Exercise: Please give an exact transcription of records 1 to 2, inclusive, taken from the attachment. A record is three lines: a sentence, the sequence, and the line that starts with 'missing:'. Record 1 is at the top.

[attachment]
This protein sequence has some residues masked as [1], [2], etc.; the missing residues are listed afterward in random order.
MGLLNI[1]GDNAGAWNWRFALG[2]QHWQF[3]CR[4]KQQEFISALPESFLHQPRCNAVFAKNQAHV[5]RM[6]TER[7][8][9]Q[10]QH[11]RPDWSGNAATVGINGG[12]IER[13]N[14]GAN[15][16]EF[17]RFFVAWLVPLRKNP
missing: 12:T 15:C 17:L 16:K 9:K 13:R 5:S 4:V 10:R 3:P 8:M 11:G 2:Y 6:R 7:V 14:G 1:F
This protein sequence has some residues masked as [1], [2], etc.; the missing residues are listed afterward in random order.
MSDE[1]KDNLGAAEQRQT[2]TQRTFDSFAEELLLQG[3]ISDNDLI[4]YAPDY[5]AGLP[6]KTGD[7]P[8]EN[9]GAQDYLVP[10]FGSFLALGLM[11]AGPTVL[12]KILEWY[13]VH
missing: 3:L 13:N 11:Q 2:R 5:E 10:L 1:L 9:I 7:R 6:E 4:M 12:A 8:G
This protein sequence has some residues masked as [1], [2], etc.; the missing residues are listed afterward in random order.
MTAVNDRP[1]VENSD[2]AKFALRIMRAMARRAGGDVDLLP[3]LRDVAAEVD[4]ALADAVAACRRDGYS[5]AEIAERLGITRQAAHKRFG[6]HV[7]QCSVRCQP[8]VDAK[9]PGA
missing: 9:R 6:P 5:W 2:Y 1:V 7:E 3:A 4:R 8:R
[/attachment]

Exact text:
This protein sequence has some residues masked as [1], [2], etc.; the missing residues are listed afterward in random order.
MGLLNI[1]GDNAGAWNWRFALG[2]QHWQF[3]CR[4]KQQEFISALPESFLHQPRCNAVFAKNQAHV[5]RM[6]TER[7][8][9]Q[10]QH[11]RPDWSGNAATVGINGG[12]IER[13]N[14]GAN[15][16]EF[17]RFFVAWLVPLRKNP
missing: 12:T 15:C 17:L 16:K 9:K 13:R 5:S 4:V 10:R 3:P 8:M 11:G 2:Y 6:R 7:V 14:G 1:F
This protein sequence has some residues masked as [1], [2], etc.; the missing residues are listed afterward in random order.
MSDE[1]KDNLGAAEQRQT[2]TQRTFDSFAEELLLQG[3]ISDNDLI[4]YAPDY[5]AGLP[6]KTGD[7]P[8]EN[9]GAQDYLVP[10]FGSFLALGLM[11]AGPTVL[12]KILEWY[13]VH
missing: 3:L 13:N 11:Q 2:R 5:E 10:L 1:L 9:I 7:R 6:E 4:M 12:A 8:G